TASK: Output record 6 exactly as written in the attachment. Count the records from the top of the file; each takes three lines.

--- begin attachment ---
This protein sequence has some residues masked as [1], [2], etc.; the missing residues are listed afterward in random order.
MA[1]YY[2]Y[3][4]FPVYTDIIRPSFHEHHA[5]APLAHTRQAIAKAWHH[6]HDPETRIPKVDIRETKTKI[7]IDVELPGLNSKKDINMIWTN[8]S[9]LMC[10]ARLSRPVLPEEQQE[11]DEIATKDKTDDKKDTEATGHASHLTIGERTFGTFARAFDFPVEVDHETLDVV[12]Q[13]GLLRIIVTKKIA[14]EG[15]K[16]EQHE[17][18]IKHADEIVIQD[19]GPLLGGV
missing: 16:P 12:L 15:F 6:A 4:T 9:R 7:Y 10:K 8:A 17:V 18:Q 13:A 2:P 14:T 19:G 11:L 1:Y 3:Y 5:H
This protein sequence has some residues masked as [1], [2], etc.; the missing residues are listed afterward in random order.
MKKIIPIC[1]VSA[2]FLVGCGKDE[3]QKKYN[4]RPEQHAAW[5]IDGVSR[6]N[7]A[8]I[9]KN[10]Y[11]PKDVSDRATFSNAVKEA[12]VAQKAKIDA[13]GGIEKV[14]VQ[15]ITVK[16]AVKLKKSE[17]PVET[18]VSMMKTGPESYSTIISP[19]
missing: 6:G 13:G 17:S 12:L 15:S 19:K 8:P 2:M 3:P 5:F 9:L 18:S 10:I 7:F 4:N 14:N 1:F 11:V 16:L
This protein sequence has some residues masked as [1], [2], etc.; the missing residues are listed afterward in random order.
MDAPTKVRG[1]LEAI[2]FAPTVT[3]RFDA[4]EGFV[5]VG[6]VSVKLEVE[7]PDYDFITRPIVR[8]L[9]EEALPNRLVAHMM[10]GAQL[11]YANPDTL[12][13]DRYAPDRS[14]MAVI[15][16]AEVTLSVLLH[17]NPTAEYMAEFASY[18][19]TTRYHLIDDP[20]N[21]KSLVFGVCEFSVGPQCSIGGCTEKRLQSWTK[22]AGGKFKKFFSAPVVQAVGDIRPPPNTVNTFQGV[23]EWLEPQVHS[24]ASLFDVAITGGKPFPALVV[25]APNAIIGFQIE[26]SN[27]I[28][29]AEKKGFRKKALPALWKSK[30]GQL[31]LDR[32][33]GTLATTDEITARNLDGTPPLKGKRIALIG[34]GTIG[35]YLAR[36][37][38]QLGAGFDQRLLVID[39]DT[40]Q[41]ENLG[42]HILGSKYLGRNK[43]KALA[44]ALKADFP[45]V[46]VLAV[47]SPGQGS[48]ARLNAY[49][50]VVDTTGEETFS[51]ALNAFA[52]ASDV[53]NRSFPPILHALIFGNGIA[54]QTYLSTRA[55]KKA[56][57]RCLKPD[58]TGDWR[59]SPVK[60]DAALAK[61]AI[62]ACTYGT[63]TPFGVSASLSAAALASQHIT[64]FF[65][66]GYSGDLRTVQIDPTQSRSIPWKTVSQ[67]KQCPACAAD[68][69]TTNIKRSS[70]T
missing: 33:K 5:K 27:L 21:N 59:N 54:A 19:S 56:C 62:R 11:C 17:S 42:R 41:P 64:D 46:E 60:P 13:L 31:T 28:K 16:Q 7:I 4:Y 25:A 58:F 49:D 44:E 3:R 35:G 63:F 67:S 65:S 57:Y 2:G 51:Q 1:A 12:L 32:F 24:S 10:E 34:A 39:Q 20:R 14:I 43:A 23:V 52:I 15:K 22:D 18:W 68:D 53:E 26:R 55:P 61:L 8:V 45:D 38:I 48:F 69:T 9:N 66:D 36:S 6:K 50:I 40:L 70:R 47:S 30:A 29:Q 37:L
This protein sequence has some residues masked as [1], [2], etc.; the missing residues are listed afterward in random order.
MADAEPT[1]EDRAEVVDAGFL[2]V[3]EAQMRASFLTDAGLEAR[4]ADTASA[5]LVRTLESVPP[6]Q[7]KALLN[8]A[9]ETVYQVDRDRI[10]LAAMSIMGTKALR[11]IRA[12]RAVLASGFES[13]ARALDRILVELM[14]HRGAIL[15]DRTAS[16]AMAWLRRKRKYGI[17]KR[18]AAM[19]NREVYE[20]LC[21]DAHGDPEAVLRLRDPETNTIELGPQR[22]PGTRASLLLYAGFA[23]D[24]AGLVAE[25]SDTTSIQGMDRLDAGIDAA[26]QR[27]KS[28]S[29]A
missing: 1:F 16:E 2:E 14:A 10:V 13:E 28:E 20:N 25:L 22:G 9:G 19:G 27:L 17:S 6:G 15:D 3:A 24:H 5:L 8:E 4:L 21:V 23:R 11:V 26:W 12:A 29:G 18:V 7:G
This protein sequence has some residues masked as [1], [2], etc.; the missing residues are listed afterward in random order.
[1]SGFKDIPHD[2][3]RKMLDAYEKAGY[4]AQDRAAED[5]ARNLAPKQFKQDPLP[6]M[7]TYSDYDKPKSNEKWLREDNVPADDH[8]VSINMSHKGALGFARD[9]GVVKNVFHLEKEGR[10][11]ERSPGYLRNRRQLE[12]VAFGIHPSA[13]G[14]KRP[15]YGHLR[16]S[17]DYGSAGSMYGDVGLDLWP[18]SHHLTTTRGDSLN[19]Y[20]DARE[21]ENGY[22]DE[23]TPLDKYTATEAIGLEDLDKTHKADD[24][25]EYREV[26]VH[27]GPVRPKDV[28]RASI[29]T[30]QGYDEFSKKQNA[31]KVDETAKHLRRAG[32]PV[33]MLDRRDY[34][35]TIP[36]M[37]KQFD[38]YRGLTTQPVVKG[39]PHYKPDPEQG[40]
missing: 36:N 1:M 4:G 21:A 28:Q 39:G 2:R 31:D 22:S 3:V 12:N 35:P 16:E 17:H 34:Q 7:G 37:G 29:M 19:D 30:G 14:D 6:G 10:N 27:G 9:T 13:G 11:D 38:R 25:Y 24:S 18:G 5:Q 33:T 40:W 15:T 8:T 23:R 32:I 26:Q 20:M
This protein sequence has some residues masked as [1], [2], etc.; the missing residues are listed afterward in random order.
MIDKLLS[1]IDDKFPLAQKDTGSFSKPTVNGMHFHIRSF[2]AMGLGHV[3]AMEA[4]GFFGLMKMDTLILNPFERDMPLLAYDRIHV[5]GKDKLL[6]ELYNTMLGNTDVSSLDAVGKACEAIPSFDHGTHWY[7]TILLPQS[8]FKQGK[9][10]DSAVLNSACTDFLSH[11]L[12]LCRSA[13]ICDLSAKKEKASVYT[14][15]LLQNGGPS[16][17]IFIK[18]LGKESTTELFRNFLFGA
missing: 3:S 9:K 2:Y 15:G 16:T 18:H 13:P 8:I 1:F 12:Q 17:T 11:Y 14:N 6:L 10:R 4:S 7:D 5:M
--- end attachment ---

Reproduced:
This protein sequence has some residues masked as [1], [2], etc.; the missing residues are listed afterward in random order.
MIDKLLS[1]IDDKFPLAQKDTGSFSKPTVNGMHFHIRSF[2]AMGLGHV[3]AMEA[4]GFFGLMKMDTLILNPFERDMPLLAYDRIHV[5]GKDKLL[6]ELYNTMLGNTDVSSLDAVGKACEAIPSFDHGTHWY[7]TILLPQS[8]FKQGK[9][10]DSAVLNSACTDFLSH[11]L[12]LCRSA[13]ICDLSAKKEKASVYT[14][15]LLQNGGPS[16][17]IFIK[18]LGKESTTELFRNFLFGA
missing: 3:S 9:K 2:Y 15:G 16:T 18:H 13:P 8:I 1:F 12:Q 17:T 11:Y 14:N 6:L 10:R 4:S 7:D 5:M